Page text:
While many don’t fancy the Star Wars prequels, I for one am a fan them, especially the Podracers from The Phantom Menace. Thanks to the 20th Anniversary of LEGO Star Wars, we get an Anakin’s Podracer to commemorate some of the iconic themes and sets from two decades ago. 75258 Anakin’s Podracer – 20th Anniversary Edition comes with 279 pieces and retails for US: $29.99 | Canada: 39.99 CAD | UK: £24.99. It is currently available.
The Box, Packaging, and Instructions
Unless I’ve terribly missed something during my hiatus from LEGO in the late 2000s, this build of Anakin’s Podracer is the most detailed to date. The 1999 issue of 7131 Anakin’s Podracer consisted of only 134 pieces, and the 7962 version which contains both Sebulba’s and Anakin’s Podracers, is not as complex of a build and design as this new issue. We won’t even talk about the abomination that was the Podracing Bucket. So this is actually the first time since 1999 for Anakin’s Podracer to be released as a standalone set, and it’s the most accurate yet.
It comes in 3 numbered bags, along with 2 loose pieces of outer cable with a length of 208mm, a sticker leaflet, and an instruction booklet.
The instruction booklet has a bit of a background of the first ever Podracer and a few highlights of this Anniversary Edition highlighting its more screen accurate features. The next few pages show off the 5 exclusive figures that come with each of the 20th-anniversary sets. There’s also a quick throwback to the Boonta Eve Classic Podrace where we see Anakin race for the first time ever in the racer this set is based on.
The build starts off with the construction of the pod where Anakin is seated pilot. Almost immediately, the stickers which depict the motifs of the pod are placed. After all, this is part of what makes Anakin’s pod racer unique, and it would simply look dull without them.
The throttle levers are placed and the cockpit starts to take the aerodynamic shape of Anakin’s Podracer. More stickers are placed on the sides of the pod. The undersides of the pod are four robotic arms which will eventually be connected to flexible hoses leading to the pod engines.
There’s no way that the Podracer would be able to support itself for display, necessitating once again a support mechanism made from Technic beams and pins. The usage of the transparent Technic beam and liftearms makes the perfect stand for keeping the support system as invisible as possible.
I wouldn’t claim the engine build is movie accurate but it is a decent attempt to create complexity around a futuristic cylindrical engine.
Stickers are placed at the tips of the triple air scoops. There’s a repeated build for the second and identical engine and with that done, the only part that remains is to secure the pod and engines to the frame, and a final bit to connect the pods to the engines.
The end result of the entire build is a futuristic hot rod, and the flexible hoses are just a little long, which is perfect to give it a good bend as in the movies.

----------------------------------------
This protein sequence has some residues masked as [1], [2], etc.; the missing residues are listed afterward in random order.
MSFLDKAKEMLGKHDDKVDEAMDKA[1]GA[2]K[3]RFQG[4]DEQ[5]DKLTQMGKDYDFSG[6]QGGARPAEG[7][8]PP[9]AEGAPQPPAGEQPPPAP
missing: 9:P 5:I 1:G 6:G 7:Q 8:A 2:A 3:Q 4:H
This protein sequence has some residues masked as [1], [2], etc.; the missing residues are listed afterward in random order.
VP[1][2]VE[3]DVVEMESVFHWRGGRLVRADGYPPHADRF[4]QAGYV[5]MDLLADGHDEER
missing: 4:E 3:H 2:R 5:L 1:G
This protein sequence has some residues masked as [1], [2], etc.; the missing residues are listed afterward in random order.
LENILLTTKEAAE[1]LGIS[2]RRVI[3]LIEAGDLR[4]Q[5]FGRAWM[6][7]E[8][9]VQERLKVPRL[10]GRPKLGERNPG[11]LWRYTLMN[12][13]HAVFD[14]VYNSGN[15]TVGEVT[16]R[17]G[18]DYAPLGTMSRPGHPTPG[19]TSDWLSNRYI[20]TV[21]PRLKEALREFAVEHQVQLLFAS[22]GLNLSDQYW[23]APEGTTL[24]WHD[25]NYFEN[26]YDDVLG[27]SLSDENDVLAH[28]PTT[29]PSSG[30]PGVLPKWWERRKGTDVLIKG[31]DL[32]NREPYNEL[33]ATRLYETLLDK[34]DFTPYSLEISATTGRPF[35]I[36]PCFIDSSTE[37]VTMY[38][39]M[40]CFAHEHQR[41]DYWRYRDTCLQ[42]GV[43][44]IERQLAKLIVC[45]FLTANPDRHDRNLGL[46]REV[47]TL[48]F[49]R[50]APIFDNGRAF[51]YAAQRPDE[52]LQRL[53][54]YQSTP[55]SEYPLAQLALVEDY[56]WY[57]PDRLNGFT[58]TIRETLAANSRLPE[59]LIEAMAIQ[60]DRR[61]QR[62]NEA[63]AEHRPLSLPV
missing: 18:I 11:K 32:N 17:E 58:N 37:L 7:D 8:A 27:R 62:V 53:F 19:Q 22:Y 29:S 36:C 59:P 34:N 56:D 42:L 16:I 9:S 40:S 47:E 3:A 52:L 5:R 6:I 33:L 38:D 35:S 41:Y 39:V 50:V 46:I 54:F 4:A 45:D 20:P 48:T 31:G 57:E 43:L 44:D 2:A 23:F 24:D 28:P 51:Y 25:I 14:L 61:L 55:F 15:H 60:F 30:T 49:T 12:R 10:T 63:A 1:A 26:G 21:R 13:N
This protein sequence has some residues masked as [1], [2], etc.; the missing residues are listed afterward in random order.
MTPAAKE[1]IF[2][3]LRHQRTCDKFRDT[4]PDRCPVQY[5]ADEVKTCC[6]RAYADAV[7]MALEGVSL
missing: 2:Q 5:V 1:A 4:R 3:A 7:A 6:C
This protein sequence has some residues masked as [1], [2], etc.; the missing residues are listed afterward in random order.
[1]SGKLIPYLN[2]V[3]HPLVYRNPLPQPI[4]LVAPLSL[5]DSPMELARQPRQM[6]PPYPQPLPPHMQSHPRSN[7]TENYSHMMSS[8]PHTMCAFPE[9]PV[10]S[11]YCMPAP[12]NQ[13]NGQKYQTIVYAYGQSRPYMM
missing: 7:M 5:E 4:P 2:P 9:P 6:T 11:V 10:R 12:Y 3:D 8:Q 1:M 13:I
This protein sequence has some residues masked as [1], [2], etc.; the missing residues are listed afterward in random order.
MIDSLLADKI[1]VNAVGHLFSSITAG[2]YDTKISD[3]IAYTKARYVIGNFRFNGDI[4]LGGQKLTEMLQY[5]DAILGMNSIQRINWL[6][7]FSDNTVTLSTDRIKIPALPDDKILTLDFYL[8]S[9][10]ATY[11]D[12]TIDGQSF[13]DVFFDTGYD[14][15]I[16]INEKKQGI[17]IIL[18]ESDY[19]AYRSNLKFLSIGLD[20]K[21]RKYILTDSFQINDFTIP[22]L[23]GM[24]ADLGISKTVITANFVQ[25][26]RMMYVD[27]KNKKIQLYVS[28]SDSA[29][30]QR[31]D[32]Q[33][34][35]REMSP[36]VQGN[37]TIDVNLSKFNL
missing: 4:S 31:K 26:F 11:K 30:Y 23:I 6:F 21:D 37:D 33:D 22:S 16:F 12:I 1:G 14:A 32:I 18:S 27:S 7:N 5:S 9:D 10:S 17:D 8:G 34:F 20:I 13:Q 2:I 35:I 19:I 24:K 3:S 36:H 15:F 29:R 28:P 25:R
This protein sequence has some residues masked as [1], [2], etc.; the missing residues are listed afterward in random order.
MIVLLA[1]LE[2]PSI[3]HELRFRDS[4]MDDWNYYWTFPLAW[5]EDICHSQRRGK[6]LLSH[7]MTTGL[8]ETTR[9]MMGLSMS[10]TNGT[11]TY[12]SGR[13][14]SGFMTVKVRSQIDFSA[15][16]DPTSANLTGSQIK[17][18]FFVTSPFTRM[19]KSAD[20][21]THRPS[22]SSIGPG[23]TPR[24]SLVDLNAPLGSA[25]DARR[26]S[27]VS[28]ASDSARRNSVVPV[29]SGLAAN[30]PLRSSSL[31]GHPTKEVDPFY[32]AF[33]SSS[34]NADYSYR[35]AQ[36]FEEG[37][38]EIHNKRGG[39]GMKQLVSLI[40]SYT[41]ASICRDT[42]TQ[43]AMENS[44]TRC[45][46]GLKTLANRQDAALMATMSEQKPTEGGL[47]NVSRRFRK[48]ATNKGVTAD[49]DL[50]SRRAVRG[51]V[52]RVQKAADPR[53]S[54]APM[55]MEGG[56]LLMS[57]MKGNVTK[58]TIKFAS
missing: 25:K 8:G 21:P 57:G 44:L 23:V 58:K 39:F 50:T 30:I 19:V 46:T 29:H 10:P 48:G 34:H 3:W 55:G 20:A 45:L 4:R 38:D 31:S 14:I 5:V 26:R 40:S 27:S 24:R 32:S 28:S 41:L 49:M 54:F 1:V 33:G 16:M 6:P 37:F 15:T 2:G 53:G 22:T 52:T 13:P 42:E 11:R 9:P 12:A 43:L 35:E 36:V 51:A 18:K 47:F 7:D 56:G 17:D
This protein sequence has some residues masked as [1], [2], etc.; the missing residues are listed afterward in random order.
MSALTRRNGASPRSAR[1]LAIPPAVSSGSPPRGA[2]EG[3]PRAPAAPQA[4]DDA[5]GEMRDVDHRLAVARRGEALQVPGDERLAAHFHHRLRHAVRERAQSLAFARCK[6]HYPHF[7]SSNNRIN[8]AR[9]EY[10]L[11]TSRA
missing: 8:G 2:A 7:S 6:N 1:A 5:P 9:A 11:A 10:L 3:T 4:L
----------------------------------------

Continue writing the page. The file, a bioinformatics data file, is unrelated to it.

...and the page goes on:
One of my favorite parts is the electrical arc between the two engines. It’s depicted in this build using the electric zig-zag, which has only appeared in a few colors before but now is in transparent pink.
This set comes with 3 minifgures included in the exclusive 20th Anniversary Luke Skywalker. Let’s take a look at each one of them in detail. Right off the bat, it’s nice to see the teenage legs (medium-length bendable legs) pieces being used for Padme Amidala.
Young Anakin wields a spanner accessory and sports an aviator cap. He has a smiley face with freckles and an annoyed look as his alternate expression. His torso is similar to the original first-issued Anakin for the Podracer set, but is printed on both sides. The prints are new with added details.
Padme Amidala has the new medium legs and she wields a blaster. The torso print is also quite similar in design concept to the 1999 issue of Anakin’s Podracer, but with an updated and more detailed printed on both sides.
Her hairpiece is a new and detailed piece running down to her waist and hiding the print at the back of the torso. She has an alternate faceprint with a disgusted look, as opposed to her default smiling face with a dimple.
As with the other 20th Anniversary sets, the exclusive minifigure has no relation to the rest of the set. This one features Luke in a pilot uniform which first appeared in 1999 in both the 7130 Snowspeeder and the 7140 X-Wing Fighter. He has a helmet and a lightsaber as accessories, though the lightsaber hilt is merely painted silver instead of true chrome like the original.
The back of the torso is printed with the 20 Years of LEGO Star Wars.
As a fan of podracers, this build did not disappoint. The best part about re-releases of Star Wars vehicles is that they benefit in terms of accuracy from the new parts issued. And even though sometimes they are subtle and minor changes, the outcome makes a huge difference. There are enough unique and new parts in this set to make it a refreshing build of a vehicle that’s not been repeated very often over the theme’s tenure. Over and above, both Anakin and Amidala are new prints which warrant a buy for minifigure collectors. For the rest of us, the exclusive classic Luke may be a good enough reason.
Remember to check out our reviews of the LEGO Star Wars 20th Anniversary Edition sets
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